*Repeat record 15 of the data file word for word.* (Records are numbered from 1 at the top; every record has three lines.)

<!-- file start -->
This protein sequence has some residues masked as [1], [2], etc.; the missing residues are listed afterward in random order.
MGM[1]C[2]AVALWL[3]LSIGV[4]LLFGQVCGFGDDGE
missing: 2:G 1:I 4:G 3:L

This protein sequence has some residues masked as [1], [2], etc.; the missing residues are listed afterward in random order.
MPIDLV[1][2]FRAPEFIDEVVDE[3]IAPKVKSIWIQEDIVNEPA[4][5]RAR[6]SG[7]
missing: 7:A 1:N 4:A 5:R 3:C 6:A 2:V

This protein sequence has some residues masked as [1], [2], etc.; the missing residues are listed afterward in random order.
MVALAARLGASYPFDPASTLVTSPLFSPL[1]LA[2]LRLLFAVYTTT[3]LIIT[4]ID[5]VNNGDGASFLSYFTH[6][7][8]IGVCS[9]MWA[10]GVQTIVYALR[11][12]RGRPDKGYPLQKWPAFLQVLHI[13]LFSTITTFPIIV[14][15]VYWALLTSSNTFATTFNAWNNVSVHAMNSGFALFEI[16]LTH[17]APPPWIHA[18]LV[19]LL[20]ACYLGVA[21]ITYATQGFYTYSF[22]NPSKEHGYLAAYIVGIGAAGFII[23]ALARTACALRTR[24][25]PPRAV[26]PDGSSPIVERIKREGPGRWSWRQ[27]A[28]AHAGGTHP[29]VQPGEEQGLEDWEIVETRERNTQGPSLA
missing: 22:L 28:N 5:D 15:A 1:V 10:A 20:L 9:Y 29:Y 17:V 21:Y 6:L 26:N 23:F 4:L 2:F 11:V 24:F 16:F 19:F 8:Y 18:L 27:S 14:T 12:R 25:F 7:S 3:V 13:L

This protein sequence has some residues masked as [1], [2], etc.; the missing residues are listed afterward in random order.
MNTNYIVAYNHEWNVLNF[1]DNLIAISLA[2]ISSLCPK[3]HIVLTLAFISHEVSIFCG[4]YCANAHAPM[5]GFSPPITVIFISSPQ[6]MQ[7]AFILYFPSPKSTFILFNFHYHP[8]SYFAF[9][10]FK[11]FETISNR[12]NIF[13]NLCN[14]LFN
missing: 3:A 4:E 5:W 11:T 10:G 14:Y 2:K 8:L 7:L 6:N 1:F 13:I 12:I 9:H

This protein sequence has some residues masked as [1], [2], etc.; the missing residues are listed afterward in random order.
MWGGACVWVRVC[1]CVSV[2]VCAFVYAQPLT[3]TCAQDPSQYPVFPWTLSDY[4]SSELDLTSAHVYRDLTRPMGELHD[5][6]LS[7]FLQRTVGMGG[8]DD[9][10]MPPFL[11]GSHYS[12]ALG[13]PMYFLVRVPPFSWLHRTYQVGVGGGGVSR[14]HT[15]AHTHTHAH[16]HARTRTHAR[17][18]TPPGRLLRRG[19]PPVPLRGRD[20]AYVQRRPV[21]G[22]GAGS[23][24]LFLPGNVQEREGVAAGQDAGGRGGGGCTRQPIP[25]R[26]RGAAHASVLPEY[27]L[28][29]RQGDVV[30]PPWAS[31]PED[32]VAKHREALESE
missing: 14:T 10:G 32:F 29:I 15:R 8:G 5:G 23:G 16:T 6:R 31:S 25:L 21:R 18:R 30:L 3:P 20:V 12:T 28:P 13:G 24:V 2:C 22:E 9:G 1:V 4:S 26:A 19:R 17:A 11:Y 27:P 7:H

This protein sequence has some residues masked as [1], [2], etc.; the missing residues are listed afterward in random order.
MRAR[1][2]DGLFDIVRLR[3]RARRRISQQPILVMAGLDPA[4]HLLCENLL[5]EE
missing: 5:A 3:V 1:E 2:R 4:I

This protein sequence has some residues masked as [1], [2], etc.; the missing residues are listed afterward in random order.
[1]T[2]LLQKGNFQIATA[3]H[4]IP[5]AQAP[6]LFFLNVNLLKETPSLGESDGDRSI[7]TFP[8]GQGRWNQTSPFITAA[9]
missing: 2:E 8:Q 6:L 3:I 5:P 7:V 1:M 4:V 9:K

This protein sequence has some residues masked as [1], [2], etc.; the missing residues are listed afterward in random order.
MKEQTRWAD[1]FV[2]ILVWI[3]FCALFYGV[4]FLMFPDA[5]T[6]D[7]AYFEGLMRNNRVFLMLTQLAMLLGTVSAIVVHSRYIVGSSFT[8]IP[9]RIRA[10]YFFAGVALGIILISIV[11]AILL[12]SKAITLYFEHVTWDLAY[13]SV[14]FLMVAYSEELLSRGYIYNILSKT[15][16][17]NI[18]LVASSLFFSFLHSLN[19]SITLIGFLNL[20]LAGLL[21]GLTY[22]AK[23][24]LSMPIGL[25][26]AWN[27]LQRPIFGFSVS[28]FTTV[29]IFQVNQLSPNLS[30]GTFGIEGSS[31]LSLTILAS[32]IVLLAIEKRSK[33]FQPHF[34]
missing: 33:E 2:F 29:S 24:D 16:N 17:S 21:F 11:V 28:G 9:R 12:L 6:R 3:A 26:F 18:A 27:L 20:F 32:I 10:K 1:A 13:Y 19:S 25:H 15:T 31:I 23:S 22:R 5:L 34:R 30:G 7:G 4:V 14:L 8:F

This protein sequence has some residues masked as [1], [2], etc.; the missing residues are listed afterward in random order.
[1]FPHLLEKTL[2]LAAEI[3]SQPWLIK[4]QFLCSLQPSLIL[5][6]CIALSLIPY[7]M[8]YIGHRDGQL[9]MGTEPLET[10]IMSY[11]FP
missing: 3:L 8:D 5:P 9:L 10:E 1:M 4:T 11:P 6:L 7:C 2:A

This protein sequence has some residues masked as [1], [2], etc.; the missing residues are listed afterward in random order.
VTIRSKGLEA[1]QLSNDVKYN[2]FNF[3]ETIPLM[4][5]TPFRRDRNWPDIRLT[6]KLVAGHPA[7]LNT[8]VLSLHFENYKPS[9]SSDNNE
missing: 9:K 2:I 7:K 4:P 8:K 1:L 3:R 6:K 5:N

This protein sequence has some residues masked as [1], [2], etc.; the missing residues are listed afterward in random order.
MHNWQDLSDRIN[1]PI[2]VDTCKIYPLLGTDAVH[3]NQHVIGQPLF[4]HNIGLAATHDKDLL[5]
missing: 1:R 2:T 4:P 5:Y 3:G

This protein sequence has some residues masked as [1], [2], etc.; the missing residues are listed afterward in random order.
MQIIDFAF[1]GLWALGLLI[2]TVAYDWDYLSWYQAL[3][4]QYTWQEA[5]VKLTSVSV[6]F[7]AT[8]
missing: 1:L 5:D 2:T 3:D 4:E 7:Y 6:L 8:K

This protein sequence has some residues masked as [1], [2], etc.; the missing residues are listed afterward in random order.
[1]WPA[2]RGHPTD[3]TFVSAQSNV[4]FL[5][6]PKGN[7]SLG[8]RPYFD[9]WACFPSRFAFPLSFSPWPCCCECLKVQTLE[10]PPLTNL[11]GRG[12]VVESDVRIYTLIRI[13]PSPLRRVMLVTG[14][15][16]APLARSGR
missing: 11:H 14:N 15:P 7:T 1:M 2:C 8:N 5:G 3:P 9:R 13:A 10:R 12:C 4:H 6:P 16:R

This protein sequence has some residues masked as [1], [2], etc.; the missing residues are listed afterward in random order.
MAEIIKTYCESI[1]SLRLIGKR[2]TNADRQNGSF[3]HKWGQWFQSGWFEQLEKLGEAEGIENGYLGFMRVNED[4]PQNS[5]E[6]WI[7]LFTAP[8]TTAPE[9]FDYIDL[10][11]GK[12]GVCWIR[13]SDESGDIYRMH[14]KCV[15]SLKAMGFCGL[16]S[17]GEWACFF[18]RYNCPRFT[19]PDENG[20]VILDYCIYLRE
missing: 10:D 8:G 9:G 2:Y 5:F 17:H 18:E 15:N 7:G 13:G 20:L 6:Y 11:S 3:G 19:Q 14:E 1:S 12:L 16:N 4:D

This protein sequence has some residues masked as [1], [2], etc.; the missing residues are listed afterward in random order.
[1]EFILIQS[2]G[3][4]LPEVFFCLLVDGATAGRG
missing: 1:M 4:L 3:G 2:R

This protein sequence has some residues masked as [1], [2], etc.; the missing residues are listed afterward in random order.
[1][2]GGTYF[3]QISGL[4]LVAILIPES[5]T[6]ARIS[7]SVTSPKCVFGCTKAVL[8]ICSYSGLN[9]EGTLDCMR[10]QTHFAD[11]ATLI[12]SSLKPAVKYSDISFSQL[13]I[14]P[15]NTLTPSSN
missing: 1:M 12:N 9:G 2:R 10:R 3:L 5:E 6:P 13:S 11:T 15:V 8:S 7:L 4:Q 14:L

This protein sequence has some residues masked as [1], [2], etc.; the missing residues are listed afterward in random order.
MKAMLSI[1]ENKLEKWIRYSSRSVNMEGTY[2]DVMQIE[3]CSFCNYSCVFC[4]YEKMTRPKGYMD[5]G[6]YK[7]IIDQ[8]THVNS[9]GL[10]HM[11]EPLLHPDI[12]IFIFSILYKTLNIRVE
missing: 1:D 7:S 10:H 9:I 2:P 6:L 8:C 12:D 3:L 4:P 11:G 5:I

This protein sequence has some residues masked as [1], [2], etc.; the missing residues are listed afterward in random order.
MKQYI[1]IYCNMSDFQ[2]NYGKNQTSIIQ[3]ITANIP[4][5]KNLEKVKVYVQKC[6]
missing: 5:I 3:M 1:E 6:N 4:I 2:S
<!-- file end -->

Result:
This protein sequence has some residues masked as [1], [2], etc.; the missing residues are listed afterward in random order.
[1]EFILIQS[2]G[3][4]LPEVFFCLLVDGATAGRG
missing: 1:M 4:L 3:G 2:R